But even better, Speisekammer has really great music. I am not kidding you. Not oom-pah-pah but jazz and swing. As we were nearing the end of our meal, the Frisky Frolics fired up. "Uh-oh," I thought. "Noise time." But nein! This little Tin Pan Alley-esque combo played some real toe-tapping, catchy swing tunes, and the amplification was just right.
What's with the balloons? you may be wondering. I have no idea.

The Frisky Frolics are there most Saturdays, and if the other bands that play there on other nights are of similar quality, I'd say you can't go wrong checking out the Speisekammer for a hearty meal and some entertainment the next time you're Alameda.

Sprinkler season

Warmer weather is a mixed blessing. It's more pleasant for me, but Sophie gets parched easily. Soon we'll be walking at night instead. In the meantime, we appreciate the sprinklers.

Tuesday, April 29, 2008

Rice cake machine

When I was at H-Mart I bought some funny puffed rice cakes because I liked the samples they were handing out. What I didn't realize is that they are made with a really funny machine.

Check out this video – the cakes just explode into existence!

The cakes are just very slightly sweet, and they dissolve into almost nothing in your mouth, since they are mostly air, though they look solid enough. They're a good snacky food when you want to munch on something without spoiling your appetite (or loading on the calories).

I wish I could get these without driving across town, since I'm always wanting to snack at work. If paper were edible, I'd have the cleanest desk in town. How well do you think this stuff would hold ink?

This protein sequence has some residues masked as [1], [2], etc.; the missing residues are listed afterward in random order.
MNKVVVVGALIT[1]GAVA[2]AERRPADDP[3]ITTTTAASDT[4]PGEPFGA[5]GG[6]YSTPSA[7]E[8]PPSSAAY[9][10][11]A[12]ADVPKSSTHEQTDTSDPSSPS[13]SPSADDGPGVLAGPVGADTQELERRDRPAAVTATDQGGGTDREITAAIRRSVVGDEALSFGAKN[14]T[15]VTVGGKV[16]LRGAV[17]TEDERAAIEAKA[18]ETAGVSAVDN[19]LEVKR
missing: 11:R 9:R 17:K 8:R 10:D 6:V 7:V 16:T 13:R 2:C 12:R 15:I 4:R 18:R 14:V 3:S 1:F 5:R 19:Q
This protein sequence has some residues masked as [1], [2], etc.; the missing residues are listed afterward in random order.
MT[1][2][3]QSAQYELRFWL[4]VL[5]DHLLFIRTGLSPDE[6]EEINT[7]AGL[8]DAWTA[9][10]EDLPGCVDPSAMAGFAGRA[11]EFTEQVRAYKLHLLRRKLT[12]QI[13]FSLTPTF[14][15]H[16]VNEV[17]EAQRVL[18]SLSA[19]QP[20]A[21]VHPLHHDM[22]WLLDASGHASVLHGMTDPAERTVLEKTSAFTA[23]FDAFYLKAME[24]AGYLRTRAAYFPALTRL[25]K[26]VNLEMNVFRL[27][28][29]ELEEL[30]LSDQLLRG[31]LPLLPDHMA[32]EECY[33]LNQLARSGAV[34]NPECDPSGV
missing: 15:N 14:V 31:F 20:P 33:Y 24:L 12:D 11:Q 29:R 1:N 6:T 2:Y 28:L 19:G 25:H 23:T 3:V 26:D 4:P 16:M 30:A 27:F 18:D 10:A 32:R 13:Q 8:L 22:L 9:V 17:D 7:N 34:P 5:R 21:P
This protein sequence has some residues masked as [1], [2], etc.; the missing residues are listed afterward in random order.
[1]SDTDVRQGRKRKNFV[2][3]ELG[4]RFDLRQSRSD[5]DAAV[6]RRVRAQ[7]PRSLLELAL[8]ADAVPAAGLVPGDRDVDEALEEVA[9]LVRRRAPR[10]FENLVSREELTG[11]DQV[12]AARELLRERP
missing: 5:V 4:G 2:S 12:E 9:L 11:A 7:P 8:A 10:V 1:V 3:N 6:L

Monday, April 28, 2008

Silly kitchen gadget No. 1

In the comments of my Cooks are dumb post a couple of weeks ago, White on Rice Couple suggested I do a "silly gadgets" series, highlighting some of the goofy kitchen implements we've all run across. Herewith, my most recent find, at H-Mart on Saturday: IQ Chopsticks!

These silly things are designed for children (I hope) to learn how to hold and used chopsticks, despite the fact that millions and millions of Asian children somehow manage to do just fine without such training wheels. What really amuses me is that they also are good for "improving intelligence." It says so right on the package!

So if little Johnny or Susie isn't doing well in school, you know where to go!

(Click on the "silly gadgets" tag below to see other examples.)

Sunday, April 27, 2008

Powderface: Beignets by the Bay

I've been in Oakland's Fruitvale Bart station many times, but I always enter from the street side, so I never before noticed this place just on the other side, in Fruitvale Village.